I’ve been an avid gardener since moving to the Valley 20 years ago. Six or seven years ago, as a Mother’s Day gift, my husband built me a picket fence-enclosed area on our back hill to grow vegetables. In recent years, I’ve experienced lower yields and haven’t been able to figure out why. Point of fact: Tending a veggie garden is a lot of work. And, for me, it just wasn’t worth it if I couldn’t grow enough produce. I considered scrapping it altogether—until I stumbled into an incredibly bountiful garden in Studio City while at a dinner party. I asked the hostess what her secret was and she replied, “Whitney Wade.” Whitney plants gardens for homeowners and schools with her firm Plant Grow Eat (plantgroweat.com) based in Valley Village.
So instead of giving up, I decided to up my game by hiring Whitney to help me with this summer’s garden. At our first meeting, Whitney was able to pinpoint several problems. The roots of surrounding trees had inched their way through my planting bed, hampering the root growth of veggies. Another problem was the soil. “Valley soil, which can have limestone, sand and clay in it, is not ideal for growing vegetables. Even though Linda worked in store-bought amendment, it just wasn’t enough. Plus there were too many uncontrollable variables with pests, rats and other varmints.”
What It Takes*
|(4) 2 x 4 x 2 galvanized tank bins**
|Bricks, ½-inch chicken wire, (4) full-circle irrigation bubblers, (6) redwood posts
|(12) ½ x 36-inch rebar, staple gun, irrigation hoses and assembly parts
|Flowers and shrubs
|Vegetables, herbs and bag of starter fertilizer
|Gravel (for base of chicken wire), pathway bark, concrete mix, cedar boards
|Organic soil and amendment
*Existing wood picket fence and labor not included.
**Our bins were purchased from a local feed supply shop. Note: Use truck or large SUV and pick them up yourself to avoid the hefty shipping fee. Two bins can be nested together.
Whitney’s solution was to grow in 100-gallon galvanized bins. “The bins aren’t cheap and it takes a lot of soil to fill them. But if you amortize the cost over several years of great yields, it’s worth it. And you just have more control over the environment, and that’s a key to getting lots of produce.”
The first task: to clear, stabilize and secure the area. The three existing terraces had been weakened by soil erosion and buckled boards. The soil was re-leveled and redwood posts were cemented in to support new cedar boards, and the interior of the picket fence was lined with galvanized chicken wire. As an extra step to deter pests, lavender and upright rosemary were planted around the perimeter. “Both of those emit a scent that repels thieving critters,” says Whitney.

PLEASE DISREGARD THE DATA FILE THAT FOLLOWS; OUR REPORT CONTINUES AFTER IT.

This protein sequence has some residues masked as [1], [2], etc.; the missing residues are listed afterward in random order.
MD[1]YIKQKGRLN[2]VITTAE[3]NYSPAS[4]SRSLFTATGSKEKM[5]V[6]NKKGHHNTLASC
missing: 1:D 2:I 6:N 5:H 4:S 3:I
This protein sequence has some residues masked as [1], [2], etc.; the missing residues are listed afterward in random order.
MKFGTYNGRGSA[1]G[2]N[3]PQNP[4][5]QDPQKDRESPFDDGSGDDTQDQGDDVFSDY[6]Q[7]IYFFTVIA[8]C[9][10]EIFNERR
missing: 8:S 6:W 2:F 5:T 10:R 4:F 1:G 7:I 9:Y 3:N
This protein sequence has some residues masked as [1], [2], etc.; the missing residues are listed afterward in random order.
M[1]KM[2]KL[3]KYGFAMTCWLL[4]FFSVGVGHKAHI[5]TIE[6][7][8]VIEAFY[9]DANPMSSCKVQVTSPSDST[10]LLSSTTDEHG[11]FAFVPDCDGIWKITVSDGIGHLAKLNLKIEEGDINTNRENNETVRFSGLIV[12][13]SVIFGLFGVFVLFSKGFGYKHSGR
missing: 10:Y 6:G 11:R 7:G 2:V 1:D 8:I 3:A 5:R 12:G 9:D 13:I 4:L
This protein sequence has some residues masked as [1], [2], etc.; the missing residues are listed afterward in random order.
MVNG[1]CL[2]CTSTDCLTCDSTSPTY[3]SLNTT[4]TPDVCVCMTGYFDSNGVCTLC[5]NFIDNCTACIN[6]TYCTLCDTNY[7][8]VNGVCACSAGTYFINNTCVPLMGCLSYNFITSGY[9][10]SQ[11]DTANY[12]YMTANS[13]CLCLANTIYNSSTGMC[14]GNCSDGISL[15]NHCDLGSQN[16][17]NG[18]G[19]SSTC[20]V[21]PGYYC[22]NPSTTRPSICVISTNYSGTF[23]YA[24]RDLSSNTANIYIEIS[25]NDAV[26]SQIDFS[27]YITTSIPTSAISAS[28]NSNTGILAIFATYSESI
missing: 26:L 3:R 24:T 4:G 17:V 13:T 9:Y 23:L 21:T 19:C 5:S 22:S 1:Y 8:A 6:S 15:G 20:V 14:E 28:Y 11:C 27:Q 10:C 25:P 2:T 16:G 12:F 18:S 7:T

Whitney’s Plant Suggestions
|Choose the ones with thickest stalks and the most leaves (new growth) on top. When you plant, you’ll pinch off lower leaves and put that thick stalk 6 to 12 inches deep into the ground. Thicker stalks do better underground.
I prefer classic, standard varieties rather than heirlooms, which can be susceptible to disease and pests. Early Girl, Beefsteak, Big Boy and Celebrity tend to have bigger yields. Look for “non-GMO” marked on the tag.
Plant carrot seeds (the idea is not to eat the carrots, but to leave them in the ground) and marigolds around the tomatoes. They’ll help the tomatoes grow, plus marigolds emit a scent that keeps bugs and critters away.
|Get a variety of types and keep in mind when you select a planting spot that lettuce likes a little less sun than the rest of the veggies.
|I like marigolds, milkweed, salvias, lemon verbena (this can get 3 to 4 feet high) and basil. Choose something that will flower, like Thai and African blue basil. (You can eat some of this, too.)
|Plant a couple different varieties of vegetables, because every garden is different. What grows well in one may not do as well in another. For example, choosing two cucumber varieties—say, a bush variety and a Persian—hedges our success in case one doesn’t do well.
Holes were drilled in the bottoms of the bins before they were placed atop red bricks, allowing for proper drainage. Then Whitney began the meticulous task of weaving the irrigation system through the area and up through the backs of the bins. She placed a few inches of potting soil in the bottoms of the bins, and filled the rest with planting amendment. Irrigation bubblers went on top of each bin.
Once we’d made our trip to the nursery, Whitney’s strategy was to group the plants by theme. “One bin, for example, is Mexican-themed with various peppers and cilantro; one is Italian with San Marzano tomatoes, parsley and basil; one is filled with lettuces and one is filled with heartier veggies that might carry over to the next year, like eggplant and artichoke. Whitney also bought a few annuals and perennials. “Plants like salvia, milkweed and African basil help the vegetables grow by attracting cross-pollinating birds, bees and butterflies. Plus they just help make a garden look pretty. Who doesn’t want to work in a beautiful space?”
Don’t miss part two in the July issue of VB: harvesting and care of a summer garden. To watch our how-to video series on the creation of Linda’s garden, go to @ourventurablvd on Instagram and Facebook.
Paying it forward.